Quick Recipes and Easy

Italian Wines of a Different Sort

Italy is known for more than a few fine wineries producing epic vintages. There is another vintage, but, that is just as excellent and deserves a mention of its own.

Everyone is aware of champagne – the bubbly that is characteristic of the Champagne region of France. But, many people mislabel all such wines as “champagne”, when that is not really the case. There are many different types of bubbly wine, with different varieties coming from such diverse places as Italy, California and Spain. Italian wines of this type are especially unique – their character and flavor is distinctly different from champagne.

These Italian wines, also known as Spumante, have been produced in Italy since the Roman era – long before France ever bottled its first champagne. There are many different varieties within the realm of Italian bubbly wines with some having a drier, crisp taste and others being sweeter and less like the flavor of champagne. Most are produced in the northern regions of Italy, such as Lombardy, Piedmont and Veneto.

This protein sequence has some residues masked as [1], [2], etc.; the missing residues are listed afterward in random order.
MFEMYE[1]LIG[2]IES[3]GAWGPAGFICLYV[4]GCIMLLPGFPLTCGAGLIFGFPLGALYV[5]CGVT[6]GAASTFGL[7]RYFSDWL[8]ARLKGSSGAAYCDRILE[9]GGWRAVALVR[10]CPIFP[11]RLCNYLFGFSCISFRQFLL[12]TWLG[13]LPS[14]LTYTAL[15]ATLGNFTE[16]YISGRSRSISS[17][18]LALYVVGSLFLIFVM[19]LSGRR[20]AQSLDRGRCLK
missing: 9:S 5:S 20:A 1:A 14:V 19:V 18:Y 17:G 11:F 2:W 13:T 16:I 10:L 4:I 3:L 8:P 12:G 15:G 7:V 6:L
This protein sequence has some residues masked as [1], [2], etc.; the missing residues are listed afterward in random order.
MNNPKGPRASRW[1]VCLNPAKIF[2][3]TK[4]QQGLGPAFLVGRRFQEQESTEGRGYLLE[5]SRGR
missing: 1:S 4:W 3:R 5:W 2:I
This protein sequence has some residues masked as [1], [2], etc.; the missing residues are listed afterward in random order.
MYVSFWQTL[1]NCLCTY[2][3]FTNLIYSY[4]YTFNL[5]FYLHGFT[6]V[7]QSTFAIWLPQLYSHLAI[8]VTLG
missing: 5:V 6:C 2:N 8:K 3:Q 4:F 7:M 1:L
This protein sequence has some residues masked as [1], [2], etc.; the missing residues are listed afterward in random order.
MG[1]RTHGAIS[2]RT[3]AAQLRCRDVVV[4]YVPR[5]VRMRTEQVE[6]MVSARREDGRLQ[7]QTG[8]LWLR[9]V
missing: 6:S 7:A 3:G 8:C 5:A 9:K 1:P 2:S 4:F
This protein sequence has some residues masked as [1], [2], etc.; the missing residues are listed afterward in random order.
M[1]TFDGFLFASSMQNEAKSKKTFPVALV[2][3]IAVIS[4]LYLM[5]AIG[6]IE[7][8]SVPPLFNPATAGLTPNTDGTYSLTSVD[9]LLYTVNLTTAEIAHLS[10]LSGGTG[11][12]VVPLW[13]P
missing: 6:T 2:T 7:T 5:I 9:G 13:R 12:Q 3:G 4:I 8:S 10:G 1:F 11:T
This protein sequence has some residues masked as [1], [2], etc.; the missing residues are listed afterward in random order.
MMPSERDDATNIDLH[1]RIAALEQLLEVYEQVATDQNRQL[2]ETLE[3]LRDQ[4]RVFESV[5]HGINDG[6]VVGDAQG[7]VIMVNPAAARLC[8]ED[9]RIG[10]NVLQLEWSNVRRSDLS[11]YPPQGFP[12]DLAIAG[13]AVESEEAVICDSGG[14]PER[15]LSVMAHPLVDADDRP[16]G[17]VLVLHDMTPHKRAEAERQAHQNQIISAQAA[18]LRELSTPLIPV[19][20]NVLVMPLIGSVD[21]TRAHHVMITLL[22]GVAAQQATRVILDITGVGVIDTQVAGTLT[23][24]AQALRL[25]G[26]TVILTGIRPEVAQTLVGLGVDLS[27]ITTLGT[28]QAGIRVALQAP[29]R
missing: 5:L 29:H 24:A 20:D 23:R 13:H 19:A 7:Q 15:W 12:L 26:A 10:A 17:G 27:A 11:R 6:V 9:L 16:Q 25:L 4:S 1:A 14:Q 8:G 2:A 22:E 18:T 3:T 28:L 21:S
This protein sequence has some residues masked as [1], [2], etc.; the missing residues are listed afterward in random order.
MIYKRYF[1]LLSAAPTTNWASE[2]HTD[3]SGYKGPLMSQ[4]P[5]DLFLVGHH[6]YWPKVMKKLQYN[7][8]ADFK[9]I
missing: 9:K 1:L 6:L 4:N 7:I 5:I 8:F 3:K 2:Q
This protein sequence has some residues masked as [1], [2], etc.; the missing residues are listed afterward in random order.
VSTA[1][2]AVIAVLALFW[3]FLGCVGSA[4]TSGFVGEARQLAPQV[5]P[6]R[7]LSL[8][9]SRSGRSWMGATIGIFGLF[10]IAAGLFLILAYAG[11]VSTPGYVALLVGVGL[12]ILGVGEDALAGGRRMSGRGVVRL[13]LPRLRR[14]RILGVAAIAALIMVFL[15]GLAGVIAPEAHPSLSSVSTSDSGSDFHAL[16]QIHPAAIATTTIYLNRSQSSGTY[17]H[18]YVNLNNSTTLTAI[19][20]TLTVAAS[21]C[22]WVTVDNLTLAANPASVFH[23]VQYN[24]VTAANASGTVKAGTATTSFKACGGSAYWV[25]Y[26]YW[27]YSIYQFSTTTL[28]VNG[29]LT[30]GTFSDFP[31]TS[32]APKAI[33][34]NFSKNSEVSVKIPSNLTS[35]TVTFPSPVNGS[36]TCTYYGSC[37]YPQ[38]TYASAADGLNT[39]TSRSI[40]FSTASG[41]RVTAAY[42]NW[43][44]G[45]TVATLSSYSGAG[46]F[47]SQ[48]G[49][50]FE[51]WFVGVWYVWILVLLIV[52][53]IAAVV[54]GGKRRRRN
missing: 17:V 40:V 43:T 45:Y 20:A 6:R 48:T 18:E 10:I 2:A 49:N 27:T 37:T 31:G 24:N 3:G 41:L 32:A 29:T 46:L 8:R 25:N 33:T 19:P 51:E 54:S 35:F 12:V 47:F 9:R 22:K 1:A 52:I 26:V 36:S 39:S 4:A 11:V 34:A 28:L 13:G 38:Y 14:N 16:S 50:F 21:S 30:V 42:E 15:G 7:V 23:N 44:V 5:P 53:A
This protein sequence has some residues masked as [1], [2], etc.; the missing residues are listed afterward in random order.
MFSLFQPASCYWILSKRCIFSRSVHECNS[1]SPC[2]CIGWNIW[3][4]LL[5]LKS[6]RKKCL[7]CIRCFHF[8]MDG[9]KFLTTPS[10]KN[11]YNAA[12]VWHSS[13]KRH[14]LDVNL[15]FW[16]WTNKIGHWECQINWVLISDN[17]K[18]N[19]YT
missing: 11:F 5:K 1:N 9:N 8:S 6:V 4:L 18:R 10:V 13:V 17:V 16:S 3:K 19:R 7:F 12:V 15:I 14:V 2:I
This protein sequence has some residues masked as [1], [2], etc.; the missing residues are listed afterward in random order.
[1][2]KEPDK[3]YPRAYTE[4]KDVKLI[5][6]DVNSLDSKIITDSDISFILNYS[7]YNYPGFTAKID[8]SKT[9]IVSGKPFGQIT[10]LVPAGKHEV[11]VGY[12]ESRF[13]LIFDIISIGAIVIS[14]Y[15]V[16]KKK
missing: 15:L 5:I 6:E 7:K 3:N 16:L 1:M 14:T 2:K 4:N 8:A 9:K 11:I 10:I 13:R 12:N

A huge difference between champagne and Italian wines is the way that they are fermented. Champagne is fermented in the bottle, resulting in the bubbly quality it is known for. Spumante wines from Italy, on the other hand, are fermented by a different method known as the Charmat method. In this method, the wine is fermented in a tank for it’s second fermentation period (the period that produces bubbles), instead of in its own bottle.

Italian Spumante wines are also often consumed when younger, as the qualities of Italian wines do not hold up as well to aging. The younger consumption age works well with the most common types of Spumante wines, such as Asti. Asti, in earlier times known as a lower-class sweet type of bubbly wine, today is considered to be of much better quality. It pairs well with strong cheeses, such as Gorgonzola. Another variety worth trying is the Franciacorta, the only bubbly wine fermented in the bottle in Italy. Franciacorta is known as the star of Italy’s Spumante wines and has smaller bubbles and a milder taste than most of the others. It pairs well with the same foods as champagne – fresh fruit and other milder flavors.

Spumante wines are a fantastic way to experience bubbly alcohol without having to break the bank on expensive, French made champagne. The different varieties also make it simple to find one of these wines that pair well with any sort of entree or hors d’ oeuvre. From fish to cheese courses, and even with dessert – bubbly wine is an brilliant compliment.

Xavier Moldini is with

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